It becomes more and more difficult for us to pretend we are still in the first blush of youth, especially when we start outliving major technological advances.
This month, as we celebrate the 30th anniversary of the compact disc (CD), we can’t help but wonder how long it will survive.
We are also forced to admit we are getting older.
I remember sitting at a table at the Cove in Superior, WI in 1982, enjoying an adult beverage and listening to a friend tell me about a college paper he was writing on the topic of this exciting new technology.
We were amazed at the sound quality and convenience CDs offered, and we were soon busily replacing our cassette collections (not to mention our vinyl LPs) with CDs.
There are still purists who pine for the rich sound of vinyl, but those LPs were fragile, bulky, and far from portable.
To my knowledge, no one ever invented a record player for automotive use.
Of course, some of us still remember riding in cars equipped only with radios AM radios.
The CDs offered an attractive new option.
The sound quality of cassettes was never very good, and, although small, they were not all that convenient, and they tended to wear out with frequent use.
Throughout history, most advances in recording technology have had a lifespan of about 30 years, so CDs are probably nearing the end of their run.
I don’t recall the last album I bought on CD.
These days, I download all my music as MP3s, and share it among various devices through the magic of cloud storage, which automatically synchronizes my hardware.
We have come a long way from hauling around boxes of cassettes, or even books of CDs.
Tom Edison broke new ground with his recording cylinders back in the 1870s. One wonders what he would make of today’s technology.
I can’t help believing that the cycle of new technology rising and falling is driven more by money than by convenience and quality.
I am convinced the industry experts figured out early on that by changing things up periodically, not only can they sell us the same content over and over again in each new format, but they can also sell us new hardware to play the new version, and that is probably where the real money is.
If they space the new formats out properly, they can maximize their profits.
The anniversary of the CD made me think about the related technology of the Digital Versatile Disc (DVD).
Although newer than CDs, DVDs, which came onto the scene in the mid-1990s, also face an uncertain future.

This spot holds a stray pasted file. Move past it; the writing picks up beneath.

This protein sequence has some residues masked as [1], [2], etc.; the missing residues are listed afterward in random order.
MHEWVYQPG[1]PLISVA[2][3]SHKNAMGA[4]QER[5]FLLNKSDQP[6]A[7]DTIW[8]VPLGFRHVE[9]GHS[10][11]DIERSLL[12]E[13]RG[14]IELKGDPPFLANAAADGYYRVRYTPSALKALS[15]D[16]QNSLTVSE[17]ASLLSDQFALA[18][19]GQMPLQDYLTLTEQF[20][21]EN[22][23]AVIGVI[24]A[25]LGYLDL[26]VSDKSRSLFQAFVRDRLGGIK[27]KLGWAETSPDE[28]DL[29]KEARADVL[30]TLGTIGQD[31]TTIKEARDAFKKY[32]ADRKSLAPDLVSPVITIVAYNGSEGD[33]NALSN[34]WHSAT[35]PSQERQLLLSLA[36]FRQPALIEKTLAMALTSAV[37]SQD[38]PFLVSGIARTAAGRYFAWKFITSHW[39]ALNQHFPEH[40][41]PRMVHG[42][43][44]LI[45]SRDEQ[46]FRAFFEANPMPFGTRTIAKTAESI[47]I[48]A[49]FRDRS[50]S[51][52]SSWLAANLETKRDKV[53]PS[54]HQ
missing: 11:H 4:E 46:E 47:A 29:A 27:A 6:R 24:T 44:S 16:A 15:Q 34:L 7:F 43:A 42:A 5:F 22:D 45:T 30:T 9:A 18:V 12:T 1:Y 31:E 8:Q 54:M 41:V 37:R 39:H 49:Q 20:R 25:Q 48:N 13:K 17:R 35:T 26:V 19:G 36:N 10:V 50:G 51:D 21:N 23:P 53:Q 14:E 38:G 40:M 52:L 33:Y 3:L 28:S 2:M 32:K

Their introduction signalled the death of VHS movies, since the quality was much better, and the format was smaller and more convenient.
DVDs offered dramatically more storage capacity than CDs, making them a perfect format for movies.
CDs have a capacity of 650 to 700 MB of data, while a single layer, single-sided DVD can store 4.7 GB of data, with newer versions holding even more.
I suspect DVDs will be around for awhile yet, but recently, I have been streaming a lot of video content online, including movies, television programs, and more.
One of my brothers predicted this technology in the 1970s, and while it seemed almost like science fiction at the time, that day has arrived.
We can get practically any content we want instantly, which takes convenience to a whole new level.
Today, we can rent or buy music, movies, and books instantly without ever leaving our chair.
It makes me feel old just to think about how fast things have changed.
People from my generation thought we were pretty smart when we had to show our parents how to program a VCR to record shows from broadcast television, but that seems primitive by today’s standards.
I am inclined to cut elderly people some slack if they sometimes seem bewildered by technology. They have seen a lot more changes than I have, and the pace of change seems to be accelerating.
I have seen glimpses of what may be in store for us in the future. In some ways, it makes me weary to think about it, but at the same time, it is exciting to imagine what advances in technology may be just around the corner.
I will try to remember that when I stumble across the remnants of yesterday’s new technology gathering dust in a museum.